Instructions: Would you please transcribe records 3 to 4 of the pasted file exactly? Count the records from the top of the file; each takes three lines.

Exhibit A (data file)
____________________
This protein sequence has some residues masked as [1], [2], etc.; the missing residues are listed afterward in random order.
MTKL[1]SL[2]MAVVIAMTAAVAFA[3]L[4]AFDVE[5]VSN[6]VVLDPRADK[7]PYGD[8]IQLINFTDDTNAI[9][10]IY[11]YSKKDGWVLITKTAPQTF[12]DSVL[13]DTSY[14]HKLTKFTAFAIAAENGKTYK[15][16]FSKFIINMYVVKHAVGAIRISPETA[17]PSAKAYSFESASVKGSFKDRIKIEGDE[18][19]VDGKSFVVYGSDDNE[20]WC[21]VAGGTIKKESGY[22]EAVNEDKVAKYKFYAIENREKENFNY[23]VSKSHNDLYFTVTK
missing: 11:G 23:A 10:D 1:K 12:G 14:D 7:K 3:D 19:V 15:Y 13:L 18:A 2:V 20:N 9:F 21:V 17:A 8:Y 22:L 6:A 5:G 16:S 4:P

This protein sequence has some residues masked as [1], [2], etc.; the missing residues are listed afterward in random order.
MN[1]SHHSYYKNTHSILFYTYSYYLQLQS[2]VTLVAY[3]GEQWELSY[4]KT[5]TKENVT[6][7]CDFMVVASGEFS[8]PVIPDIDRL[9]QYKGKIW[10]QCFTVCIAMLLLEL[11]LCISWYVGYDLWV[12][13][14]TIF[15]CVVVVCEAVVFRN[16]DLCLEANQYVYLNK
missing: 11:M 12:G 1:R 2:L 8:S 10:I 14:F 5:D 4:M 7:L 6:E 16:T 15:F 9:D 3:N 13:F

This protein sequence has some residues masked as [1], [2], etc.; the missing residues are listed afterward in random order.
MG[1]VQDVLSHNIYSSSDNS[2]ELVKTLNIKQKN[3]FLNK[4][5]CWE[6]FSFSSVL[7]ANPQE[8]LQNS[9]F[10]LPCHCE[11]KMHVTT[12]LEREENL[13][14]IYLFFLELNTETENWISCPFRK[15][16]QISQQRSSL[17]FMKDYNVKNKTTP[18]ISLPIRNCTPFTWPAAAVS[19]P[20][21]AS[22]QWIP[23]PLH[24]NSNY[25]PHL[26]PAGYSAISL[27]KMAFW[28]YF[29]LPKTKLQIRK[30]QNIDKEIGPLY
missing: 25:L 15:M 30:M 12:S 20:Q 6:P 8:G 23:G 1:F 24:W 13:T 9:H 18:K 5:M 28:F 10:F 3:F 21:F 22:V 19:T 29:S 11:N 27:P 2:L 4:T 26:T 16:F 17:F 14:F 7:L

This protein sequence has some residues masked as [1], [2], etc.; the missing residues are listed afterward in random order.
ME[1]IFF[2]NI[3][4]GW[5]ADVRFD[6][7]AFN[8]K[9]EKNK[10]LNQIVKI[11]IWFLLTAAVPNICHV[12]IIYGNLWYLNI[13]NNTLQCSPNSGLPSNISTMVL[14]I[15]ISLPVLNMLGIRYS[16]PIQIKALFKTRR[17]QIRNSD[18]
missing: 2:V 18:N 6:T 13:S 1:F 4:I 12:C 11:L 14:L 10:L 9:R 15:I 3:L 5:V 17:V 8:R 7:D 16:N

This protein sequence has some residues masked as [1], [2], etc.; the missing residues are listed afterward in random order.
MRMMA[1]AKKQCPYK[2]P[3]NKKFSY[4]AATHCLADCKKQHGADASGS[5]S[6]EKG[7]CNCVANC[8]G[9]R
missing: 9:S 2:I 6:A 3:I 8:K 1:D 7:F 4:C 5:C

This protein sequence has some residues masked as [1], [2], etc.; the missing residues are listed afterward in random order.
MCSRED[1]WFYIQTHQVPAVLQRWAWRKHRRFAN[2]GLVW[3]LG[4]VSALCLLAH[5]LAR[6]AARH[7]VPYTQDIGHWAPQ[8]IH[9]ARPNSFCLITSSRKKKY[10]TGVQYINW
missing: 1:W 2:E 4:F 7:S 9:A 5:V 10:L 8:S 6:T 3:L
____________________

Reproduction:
This protein sequence has some residues masked as [1], [2], etc.; the missing residues are listed afterward in random order.
MG[1]VQDVLSHNIYSSSDNS[2]ELVKTLNIKQKN[3]FLNK[4][5]CWE[6]FSFSSVL[7]ANPQE[8]LQNS[9]F[10]LPCHCE[11]KMHVTT[12]LEREENL[13][14]IYLFFLELNTETENWISCPFRK[15][16]QISQQRSSL[17]FMKDYNVKNKTTP[18]ISLPIRNCTPFTWPAAAVS[19]P[20][21]AS[22]QWIP[23]PLH[24]NSNY[25]PHL[26]PAGYSAISL[27]KMAFW[28]YF[29]LPKTKLQIRK[30]QNIDKEIGPLY
missing: 25:L 15:M 30:M 12:S 20:Q 6:P 8:G 23:G 1:F 24:W 13:T 9:H 18:K 5:M 28:F 10:F 3:F 21:F 22:V 19:T 29:S 11:N 27:P 2:L 4:T 26:T 16:F 17:F 14:F 7:L

This protein sequence has some residues masked as [1], [2], etc.; the missing residues are listed afterward in random order.
ME[1]IFF[2]NI[3][4]GW[5]ADVRFD[6][7]AFN[8]K[9]EKNK[10]LNQIVKI[11]IWFLLTAAVPNICHV[12]IIYGNLWYLNI[13]NNTLQCSPNSGLPSNISTMVL[14]I[15]ISLPVLNMLGIRYS[16]PIQIKALFKTRR[17]QIRNSD[18]
missing: 2:V 18:N 6:T 13:S 1:F 4:I 12:C 11:L 14:L 10:L 9:R 15:I 3:L 5:V 17:V 8:R 7:D 16:N